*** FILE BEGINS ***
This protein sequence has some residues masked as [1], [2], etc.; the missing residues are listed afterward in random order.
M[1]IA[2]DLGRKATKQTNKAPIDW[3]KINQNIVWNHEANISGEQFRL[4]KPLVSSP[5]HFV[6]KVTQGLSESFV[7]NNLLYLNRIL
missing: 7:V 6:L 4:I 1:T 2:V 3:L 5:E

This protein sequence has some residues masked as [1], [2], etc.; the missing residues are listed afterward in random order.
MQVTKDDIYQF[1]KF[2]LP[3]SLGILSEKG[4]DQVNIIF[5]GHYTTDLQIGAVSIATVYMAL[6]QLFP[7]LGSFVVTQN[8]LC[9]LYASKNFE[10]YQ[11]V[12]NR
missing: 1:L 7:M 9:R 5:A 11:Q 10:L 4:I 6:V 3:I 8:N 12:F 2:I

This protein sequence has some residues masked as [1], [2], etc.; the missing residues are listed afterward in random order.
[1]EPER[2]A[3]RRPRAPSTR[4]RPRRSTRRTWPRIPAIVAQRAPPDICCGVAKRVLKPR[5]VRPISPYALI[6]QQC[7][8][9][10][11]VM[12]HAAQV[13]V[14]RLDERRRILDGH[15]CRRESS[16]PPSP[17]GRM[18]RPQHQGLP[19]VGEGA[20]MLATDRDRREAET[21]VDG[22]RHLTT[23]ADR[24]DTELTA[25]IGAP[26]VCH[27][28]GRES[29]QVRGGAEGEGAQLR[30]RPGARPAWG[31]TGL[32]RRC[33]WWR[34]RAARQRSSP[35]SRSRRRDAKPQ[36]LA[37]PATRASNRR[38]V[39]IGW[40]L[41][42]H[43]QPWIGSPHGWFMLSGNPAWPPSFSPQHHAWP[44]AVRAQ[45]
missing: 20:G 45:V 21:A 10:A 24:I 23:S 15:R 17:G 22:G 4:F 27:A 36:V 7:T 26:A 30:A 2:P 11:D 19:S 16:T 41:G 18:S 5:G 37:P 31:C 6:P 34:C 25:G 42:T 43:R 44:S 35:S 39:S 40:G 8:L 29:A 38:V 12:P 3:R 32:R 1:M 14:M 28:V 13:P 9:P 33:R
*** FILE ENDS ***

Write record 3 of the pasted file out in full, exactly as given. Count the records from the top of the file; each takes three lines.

This protein sequence has some residues masked as [1], [2], etc.; the missing residues are listed afterward in random order.
[1]EPER[2]A[3]RRPRAPSTR[4]RPRRSTRRTWPRIPAIVAQRAPPDICCGVAKRVLKPR[5]VRPISPYALI[6]QQC[7][8][9][10][11]VM[12]HAAQV[13]V[14]RLDERRRILDGH[15]CRRESS[16]PPSP[17]GRM[18]RPQHQGLP[19]VGEGA[20]MLATDRDRREAET[21]VDG[22]RHLTT[23]ADR[24]DTELTA[25]IGAP[26]VCH[27][28]GRES[29]QVRGGAEGEGAQLR[30]RPGARPAWG[31]TGL[32]RRC[33]WWR[34]RAARQRSSP[35]SRSRRRDAKPQ[36]LA[37]PATRASNRR[38]V[39]IGW[40]L[41][42]H[43]QPWIGSPHGWFMLSGNPAWPPSFSPQHHAWP[44]AVRAQ[45]
missing: 20:G 45:V 21:A 10:A 24:I 23:S 15:R 17:G 22:G 4:F 27:A 36:V 7:T 26:A 30:A 2:P 11:D 19:S 16:T 41:G 18:S 5:G 37:P 31:C 6:P 34:C 25:G 42:T 43:R 44:S 35:S 39:S 40:G 8:L 29:A 38:V 12:P 3:R 32:R 1:M 14:M 28:V 13:P 9:P 33:R